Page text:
Hedgehogs hibernate to survive the cold months. They are the only insectivore to hibernate. Hedgehogs can spend as long as five months asleep in their round, weatherproof, well insulated nests during winter when food is scarce. They roll up into a tight ball and stay for weeks or months in this position.

Torpor is a long-lasting sleep during which small changes to body temperature and metabolism take place. In torpor, sensitive animals can still react to external stimuli as they would when asleep: they are capable of waking up and becoming active in a very short time. The trigger for torpor is usually scarcity of food during cooler weather.

Hibernation, on the other hand, is completely different. The body temperature and entire metabolism are radically reduced. Hedgehogs barely react to mechanical stimuli. The body temperature is close to the ambient temperature. Only when it approaches freezing (0° Celsius) will the animal produce some warmth to maintain a minimum temperature.

Lack of food is the main reason for hibernation. Because their spines do not insulate their backs well, they need a high metabolic rate to maintain a body temperature of approx. 34° C. As his food supply dwindles from autumn to the beginning of winter it becomes difficult or impossible for the hedgehog to maintain this rate. One by one all the “energy providers”, the beetles and other prey animals disappear. Shortening day length and sinking temperatures also influence their readiness to hibernate, there are also hormonal changes. Then the hedgehogs retire and go into hibernation.

When hedgehogs have gained enough weight, they will hibernate. The males hibernate first, depending on the weather, it can be as early as the beginning of October. The females follow when they have recovered from rearing their young. The juveniles hibernate last, because they need more time to gain sufficient weight. A young hedgehog should weigh at least 500 grammes by the beginning of November to survive his first hibernation in the wild.

In hibernation all vital functions are reduced to a bare minimum. Metabolic rate is reduced on average to 1.5% of that of an active animal:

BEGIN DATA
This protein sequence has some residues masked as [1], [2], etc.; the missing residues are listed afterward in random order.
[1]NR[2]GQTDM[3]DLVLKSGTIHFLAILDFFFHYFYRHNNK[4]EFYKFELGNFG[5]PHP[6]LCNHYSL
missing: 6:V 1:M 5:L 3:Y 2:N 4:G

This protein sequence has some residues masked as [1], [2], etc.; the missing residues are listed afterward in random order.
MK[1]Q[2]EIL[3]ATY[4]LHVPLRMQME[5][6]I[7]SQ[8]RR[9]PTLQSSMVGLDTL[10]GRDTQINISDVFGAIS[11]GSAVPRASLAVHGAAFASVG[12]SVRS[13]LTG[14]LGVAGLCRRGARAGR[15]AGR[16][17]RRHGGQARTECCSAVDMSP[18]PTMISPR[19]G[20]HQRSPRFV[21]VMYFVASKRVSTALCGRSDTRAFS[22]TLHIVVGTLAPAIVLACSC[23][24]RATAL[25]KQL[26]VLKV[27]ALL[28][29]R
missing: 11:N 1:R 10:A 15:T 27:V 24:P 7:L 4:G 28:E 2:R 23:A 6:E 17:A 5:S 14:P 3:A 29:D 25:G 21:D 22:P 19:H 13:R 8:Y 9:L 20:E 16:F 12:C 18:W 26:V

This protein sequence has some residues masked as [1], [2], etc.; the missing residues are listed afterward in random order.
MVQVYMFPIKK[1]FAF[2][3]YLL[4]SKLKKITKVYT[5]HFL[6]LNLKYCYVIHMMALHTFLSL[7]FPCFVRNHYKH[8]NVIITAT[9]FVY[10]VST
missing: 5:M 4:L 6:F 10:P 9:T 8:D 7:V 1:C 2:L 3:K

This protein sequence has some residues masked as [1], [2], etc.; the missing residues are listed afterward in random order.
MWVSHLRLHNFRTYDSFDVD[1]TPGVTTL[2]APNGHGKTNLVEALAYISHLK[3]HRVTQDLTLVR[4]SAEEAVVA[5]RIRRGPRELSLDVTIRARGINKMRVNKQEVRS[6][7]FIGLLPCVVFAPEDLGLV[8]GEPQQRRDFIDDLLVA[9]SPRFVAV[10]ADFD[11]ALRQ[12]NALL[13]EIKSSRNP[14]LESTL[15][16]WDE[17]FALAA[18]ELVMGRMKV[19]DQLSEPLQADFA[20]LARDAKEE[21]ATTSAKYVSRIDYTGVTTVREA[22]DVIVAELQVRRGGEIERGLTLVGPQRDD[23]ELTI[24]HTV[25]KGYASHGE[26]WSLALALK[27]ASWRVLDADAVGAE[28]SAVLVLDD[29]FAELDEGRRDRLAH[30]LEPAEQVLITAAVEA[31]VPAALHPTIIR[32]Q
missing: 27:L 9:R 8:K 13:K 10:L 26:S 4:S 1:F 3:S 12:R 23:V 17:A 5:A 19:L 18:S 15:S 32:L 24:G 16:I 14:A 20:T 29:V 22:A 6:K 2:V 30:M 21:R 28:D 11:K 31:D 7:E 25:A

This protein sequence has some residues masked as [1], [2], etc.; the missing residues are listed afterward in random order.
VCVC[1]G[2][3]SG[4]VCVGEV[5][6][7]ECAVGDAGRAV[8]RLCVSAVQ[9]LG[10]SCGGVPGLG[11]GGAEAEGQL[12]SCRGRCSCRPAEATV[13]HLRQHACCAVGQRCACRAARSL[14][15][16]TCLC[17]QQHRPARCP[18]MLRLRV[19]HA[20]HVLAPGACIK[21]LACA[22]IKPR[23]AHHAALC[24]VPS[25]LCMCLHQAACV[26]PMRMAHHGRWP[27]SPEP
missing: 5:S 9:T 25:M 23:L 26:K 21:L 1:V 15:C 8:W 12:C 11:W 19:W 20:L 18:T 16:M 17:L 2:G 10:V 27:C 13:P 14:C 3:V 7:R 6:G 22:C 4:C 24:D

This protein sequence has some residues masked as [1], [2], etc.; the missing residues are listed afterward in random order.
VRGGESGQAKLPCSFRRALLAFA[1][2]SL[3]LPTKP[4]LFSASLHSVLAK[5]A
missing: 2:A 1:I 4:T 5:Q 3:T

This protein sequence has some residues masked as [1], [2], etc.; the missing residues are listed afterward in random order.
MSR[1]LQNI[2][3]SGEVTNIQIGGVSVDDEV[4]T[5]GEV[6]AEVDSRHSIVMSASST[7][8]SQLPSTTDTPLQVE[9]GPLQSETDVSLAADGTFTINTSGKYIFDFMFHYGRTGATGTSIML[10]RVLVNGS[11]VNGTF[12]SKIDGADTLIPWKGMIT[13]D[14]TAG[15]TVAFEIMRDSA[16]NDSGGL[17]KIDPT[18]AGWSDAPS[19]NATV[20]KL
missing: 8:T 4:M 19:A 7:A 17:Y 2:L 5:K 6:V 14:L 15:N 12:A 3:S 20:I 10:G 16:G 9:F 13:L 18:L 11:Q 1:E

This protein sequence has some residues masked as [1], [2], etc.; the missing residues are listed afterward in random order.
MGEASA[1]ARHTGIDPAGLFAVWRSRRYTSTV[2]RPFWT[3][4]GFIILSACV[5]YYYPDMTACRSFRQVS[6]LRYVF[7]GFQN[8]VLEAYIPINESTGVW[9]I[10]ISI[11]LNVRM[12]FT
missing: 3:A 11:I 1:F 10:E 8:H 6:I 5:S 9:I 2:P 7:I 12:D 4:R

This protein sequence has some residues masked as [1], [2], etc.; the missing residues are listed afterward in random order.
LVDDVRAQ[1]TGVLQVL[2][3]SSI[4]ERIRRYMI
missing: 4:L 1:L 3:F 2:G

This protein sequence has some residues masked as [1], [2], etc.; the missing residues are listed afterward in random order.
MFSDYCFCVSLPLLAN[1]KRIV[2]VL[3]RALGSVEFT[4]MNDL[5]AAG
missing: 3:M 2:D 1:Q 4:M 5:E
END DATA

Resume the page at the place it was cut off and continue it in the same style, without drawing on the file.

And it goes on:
• Body temperature sinks close to the ambient temperaturee
  • Heart rate slows from approx. 200 to 2-12 beats per minute
  • Respiration drops from 50 times to only 13 times a minute
  • There are other rapid changes to the internal organs e.g. reduction in blood sugar level

When the ambient temperature falls to about 5° C the hedgehog produces some warmth to maintain a minimum temperature to prevent it freezing.

Hibernation lasts maximal 5 to 6 months. Short periods of arousal are normal, the hedgehogs awake, remain in their nests and soon go back into hibernation. Sometimes they are active for a few days and leave their nests. We assume this is to “reset” their metabolic functions back to normal after the massive reductions which take place during hibernation.

Hedgehogs take about 5-6 hours to enter into hibernation. In the next weeks and months they live off deposits of white fat which they laid down in summer and autumn. Short periods of arousal from hibernation are not unusual.

Arousal usually occurs when the ambient temperature remains at 10° C for some time. Arousal takes several hours and uses an enormous amount of energy, the hedgehog has special lobes of “brown fat” stored around his shoulders to do this. Blood circulation is increased five-fold, accelerated heart and respiration rates are accompanied by shivering of the muscles, particularly in the legs.

The hedgehog will lose, on average, 30% of his body weight during hibernation. The first priority for the emaciated hedgehog is to search for food, before the annual cycle of mating, reproduction and another hibernation can begin.